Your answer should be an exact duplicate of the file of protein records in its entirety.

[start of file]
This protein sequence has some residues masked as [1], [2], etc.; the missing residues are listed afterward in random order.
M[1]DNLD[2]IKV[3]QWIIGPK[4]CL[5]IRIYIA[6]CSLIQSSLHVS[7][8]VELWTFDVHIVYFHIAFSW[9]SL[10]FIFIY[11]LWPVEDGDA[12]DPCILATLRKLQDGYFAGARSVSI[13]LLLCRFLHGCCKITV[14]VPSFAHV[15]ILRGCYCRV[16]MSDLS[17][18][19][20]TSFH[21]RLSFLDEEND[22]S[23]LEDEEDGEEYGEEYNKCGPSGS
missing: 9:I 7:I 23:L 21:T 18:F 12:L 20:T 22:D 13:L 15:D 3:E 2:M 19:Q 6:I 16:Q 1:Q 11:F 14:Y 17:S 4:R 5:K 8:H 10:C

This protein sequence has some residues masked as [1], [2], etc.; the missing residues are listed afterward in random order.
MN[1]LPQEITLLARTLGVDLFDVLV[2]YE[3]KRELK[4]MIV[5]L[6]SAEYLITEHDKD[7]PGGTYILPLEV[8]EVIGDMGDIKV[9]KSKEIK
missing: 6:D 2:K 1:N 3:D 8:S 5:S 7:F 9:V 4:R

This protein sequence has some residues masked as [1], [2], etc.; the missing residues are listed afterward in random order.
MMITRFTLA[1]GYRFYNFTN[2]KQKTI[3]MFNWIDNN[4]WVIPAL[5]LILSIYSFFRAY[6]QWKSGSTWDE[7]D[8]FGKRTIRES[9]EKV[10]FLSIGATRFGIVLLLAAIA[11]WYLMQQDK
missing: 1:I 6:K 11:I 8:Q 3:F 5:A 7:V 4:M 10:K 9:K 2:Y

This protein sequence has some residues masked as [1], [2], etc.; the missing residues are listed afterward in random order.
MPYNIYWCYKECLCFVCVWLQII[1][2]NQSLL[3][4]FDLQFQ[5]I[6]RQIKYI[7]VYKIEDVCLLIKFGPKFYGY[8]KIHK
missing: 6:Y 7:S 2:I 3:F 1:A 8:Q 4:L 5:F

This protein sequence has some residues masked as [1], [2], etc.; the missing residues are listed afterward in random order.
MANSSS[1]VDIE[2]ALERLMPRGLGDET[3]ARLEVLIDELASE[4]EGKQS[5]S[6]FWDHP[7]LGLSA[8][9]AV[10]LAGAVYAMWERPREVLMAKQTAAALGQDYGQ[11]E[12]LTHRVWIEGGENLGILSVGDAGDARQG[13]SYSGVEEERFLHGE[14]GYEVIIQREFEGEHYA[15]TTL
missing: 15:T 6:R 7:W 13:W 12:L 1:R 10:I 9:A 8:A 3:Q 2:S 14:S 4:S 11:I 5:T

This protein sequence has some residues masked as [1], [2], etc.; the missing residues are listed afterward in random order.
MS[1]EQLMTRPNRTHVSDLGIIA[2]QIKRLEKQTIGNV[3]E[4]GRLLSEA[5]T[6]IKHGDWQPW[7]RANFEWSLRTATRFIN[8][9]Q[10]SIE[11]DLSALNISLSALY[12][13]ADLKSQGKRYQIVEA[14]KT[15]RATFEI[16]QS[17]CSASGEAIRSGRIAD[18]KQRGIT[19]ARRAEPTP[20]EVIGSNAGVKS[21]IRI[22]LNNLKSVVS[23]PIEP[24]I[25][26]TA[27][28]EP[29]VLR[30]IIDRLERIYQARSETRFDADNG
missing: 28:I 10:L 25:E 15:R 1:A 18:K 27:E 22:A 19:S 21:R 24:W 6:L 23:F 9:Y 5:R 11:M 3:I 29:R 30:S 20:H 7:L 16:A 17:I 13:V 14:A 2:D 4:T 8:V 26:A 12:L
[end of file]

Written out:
This protein sequence has some residues masked as [1], [2], etc.; the missing residues are listed afterward in random order.
M[1]DNLD[2]IKV[3]QWIIGPK[4]CL[5]IRIYIA[6]CSLIQSSLHVS[7][8]VELWTFDVHIVYFHIAFSW[9]SL[10]FIFIY[11]LWPVEDGDA[12]DPCILATLRKLQDGYFAGARSVSI[13]LLLCRFLHGCCKITV[14]VPSFAHV[15]ILRGCYCRV[16]MSDLS[17][18][19][20]TSFH[21]RLSFLDEEND[22]S[23]LEDEEDGEEYGEEYNKCGPSGS
missing: 9:I 7:I 23:L 21:T 18:F 12:L 20:T 22:D 13:L 15:D 3:E 2:M 19:Q 6:I 16:Q 1:Q 11:F 14:Y 17:S 4:R 5:K 8:H 10:C

This protein sequence has some residues masked as [1], [2], etc.; the missing residues are listed afterward in random order.
MN[1]LPQEITLLARTLGVDLFDVLV[2]YE[3]KRELK[4]MIV[5]L[6]SAEYLITEHDKD[7]PGGTYILPLEV[8]EVIGDMGDIKV[9]KSKEIK
missing: 6:D 2:K 1:N 3:D 8:S 5:S 7:F 9:V 4:R

This protein sequence has some residues masked as [1], [2], etc.; the missing residues are listed afterward in random order.
MMITRFTLA[1]GYRFYNFTN[2]KQKTI[3]MFNWIDNN[4]WVIPAL[5]LILSIYSFFRAY[6]QWKSGSTWDE[7]D[8]FGKRTIRES[9]EKV[10]FLSIGATRFGIVLLLAAIA[11]WYLMQQDK
missing: 1:I 6:K 11:I 8:Q 3:F 5:A 7:V 4:M 10:K 9:K 2:Y

This protein sequence has some residues masked as [1], [2], etc.; the missing residues are listed afterward in random order.
MPYNIYWCYKECLCFVCVWLQII[1][2]NQSLL[3][4]FDLQFQ[5]I[6]RQIKYI[7]VYKIEDVCLLIKFGPKFYGY[8]KIHK
missing: 6:Y 7:S 2:I 3:F 1:A 8:Q 4:L 5:F

This protein sequence has some residues masked as [1], [2], etc.; the missing residues are listed afterward in random order.
MANSSS[1]VDIE[2]ALERLMPRGLGDET[3]ARLEVLIDELASE[4]EGKQS[5]S[6]FWDHP[7]LGLSA[8][9]AV[10]LAGAVYAMWERPREVLMAKQTAAALGQDYGQ[11]E[12]LTHRVWIEGGENLGILSVGDAGDARQG[13]SYSGVEEERFLHGE[14]GYEVIIQREFEGEHYA[15]TTL
missing: 15:T 6:R 7:W 13:W 12:L 1:R 10:I 9:A 8:A 3:Q 2:S 14:S 4:S 11:I 5:T

This protein sequence has some residues masked as [1], [2], etc.; the missing residues are listed afterward in random order.
MS[1]EQLMTRPNRTHVSDLGIIA[2]QIKRLEKQTIGNV[3]E[4]GRLLSEA[5]T[6]IKHGDWQPW[7]RANFEWSLRTATRFIN[8][9]Q[10]SIE[11]DLSALNISLSALY[12][13]ADLKSQGKRYQIVEA[14]KT[15]RATFEI[16]QS[17]CSASGEAIRSGRIAD[18]KQRGIT[19]ARRAEPTP[20]EVIGSNAGVKS[21]IRI[22]LNNLKSVVS[23]PIEP[24]I[25][26]TA[27][28]EP[29]VLR[30]IIDRLERIYQARSETRFDADNG
missing: 28:I 10:L 25:E 15:R 1:A 18:K 27:E 22:A 19:S 21:R 24:W 6:L 23:F 9:Y 5:R 11:M 3:I 29:R 30:S 20:H 7:L 16:A 17:I 13:V 14:A 2:D 4:T 8:V 26:A 12:L